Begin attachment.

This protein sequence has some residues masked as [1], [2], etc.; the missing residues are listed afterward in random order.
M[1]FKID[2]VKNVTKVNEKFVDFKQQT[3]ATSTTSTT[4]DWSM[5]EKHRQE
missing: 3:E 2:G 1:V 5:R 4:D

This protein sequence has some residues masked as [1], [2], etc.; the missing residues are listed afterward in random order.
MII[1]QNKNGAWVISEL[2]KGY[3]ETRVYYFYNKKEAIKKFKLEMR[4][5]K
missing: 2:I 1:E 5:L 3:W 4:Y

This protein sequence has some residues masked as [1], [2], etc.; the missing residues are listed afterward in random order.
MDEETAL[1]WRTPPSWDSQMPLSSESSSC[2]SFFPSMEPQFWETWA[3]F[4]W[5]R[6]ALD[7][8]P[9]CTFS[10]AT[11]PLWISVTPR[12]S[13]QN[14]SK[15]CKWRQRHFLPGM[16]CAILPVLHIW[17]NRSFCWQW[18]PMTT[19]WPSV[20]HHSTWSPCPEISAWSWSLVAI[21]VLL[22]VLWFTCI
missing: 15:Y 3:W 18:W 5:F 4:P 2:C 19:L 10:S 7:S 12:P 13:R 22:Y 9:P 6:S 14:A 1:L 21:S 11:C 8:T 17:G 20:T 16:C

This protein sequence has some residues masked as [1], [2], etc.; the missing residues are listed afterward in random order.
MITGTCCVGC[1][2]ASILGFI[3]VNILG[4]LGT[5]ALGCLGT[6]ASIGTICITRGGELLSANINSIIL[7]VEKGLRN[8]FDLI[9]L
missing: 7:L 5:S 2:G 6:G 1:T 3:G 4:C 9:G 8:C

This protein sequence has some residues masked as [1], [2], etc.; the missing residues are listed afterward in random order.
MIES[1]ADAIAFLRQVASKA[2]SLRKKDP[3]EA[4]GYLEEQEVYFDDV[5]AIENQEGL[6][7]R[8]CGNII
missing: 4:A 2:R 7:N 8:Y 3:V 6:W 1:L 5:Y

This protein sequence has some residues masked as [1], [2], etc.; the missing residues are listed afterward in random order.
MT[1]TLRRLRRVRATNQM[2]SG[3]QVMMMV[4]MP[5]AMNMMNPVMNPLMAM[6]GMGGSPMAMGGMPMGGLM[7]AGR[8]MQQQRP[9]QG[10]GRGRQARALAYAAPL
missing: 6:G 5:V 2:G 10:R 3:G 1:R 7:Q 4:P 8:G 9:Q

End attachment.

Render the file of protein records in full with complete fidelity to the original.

This protein sequence has some residues masked as [1], [2], etc.; the missing residues are listed afterward in random order.
M[1]FKID[2]VKNVTKVNEKFVDFKQQT[3]ATSTTSTT[4]DWSM[5]EKHRQE
missing: 3:E 2:G 1:V 5:R 4:D

This protein sequence has some residues masked as [1], [2], etc.; the missing residues are listed afterward in random order.
MII[1]QNKNGAWVISEL[2]KGY[3]ETRVYYFYNKKEAIKKFKLEMR[4][5]K
missing: 2:I 1:E 5:L 3:W 4:Y

This protein sequence has some residues masked as [1], [2], etc.; the missing residues are listed afterward in random order.
MDEETAL[1]WRTPPSWDSQMPLSSESSSC[2]SFFPSMEPQFWETWA[3]F[4]W[5]R[6]ALD[7][8]P[9]CTFS[10]AT[11]PLWISVTPR[12]S[13]QN[14]SK[15]CKWRQRHFLPGM[16]CAILPVLHIW[17]NRSFCWQW[18]PMTT[19]WPSV[20]HHSTWSPCPEISAWSWSLVAI[21]VLL[22]VLWFTCI
missing: 15:Y 3:W 18:W 5:F 4:P 2:C 19:L 10:S 7:S 12:P 13:R 22:Y 9:P 6:S 14:A 1:L 21:S 11:C 8:T 17:G 20:T 16:C

This protein sequence has some residues masked as [1], [2], etc.; the missing residues are listed afterward in random order.
MITGTCCVGC[1][2]ASILGFI[3]VNILG[4]LGT[5]ALGCLGT[6]ASIGTICITRGGELLSANINSIIL[7]VEKGLRN[8]FDLI[9]L
missing: 7:L 5:S 2:G 6:G 1:T 3:G 4:C 9:G 8:C

This protein sequence has some residues masked as [1], [2], etc.; the missing residues are listed afterward in random order.
MIES[1]ADAIAFLRQVASKA[2]SLRKKDP[3]EA[4]GYLEEQEVYFDDV[5]AIENQEGL[6][7]R[8]CGNII
missing: 4:A 2:R 7:N 8:Y 3:V 6:W 1:L 5:Y

This protein sequence has some residues masked as [1], [2], etc.; the missing residues are listed afterward in random order.
MT[1]TLRRLRRVRATNQM[2]SG[3]QVMMMV[4]MP[5]AMNMMNPVMNPLMAM[6]GMGGSPMAMGGMPMGGLM[7]AGR[8]MQQQRP[9]QG[10]GRGRQARALAYAAPL
missing: 6:G 5:V 2:G 10:R 3:G 1:R 7:Q 4:P 8:G 9:Q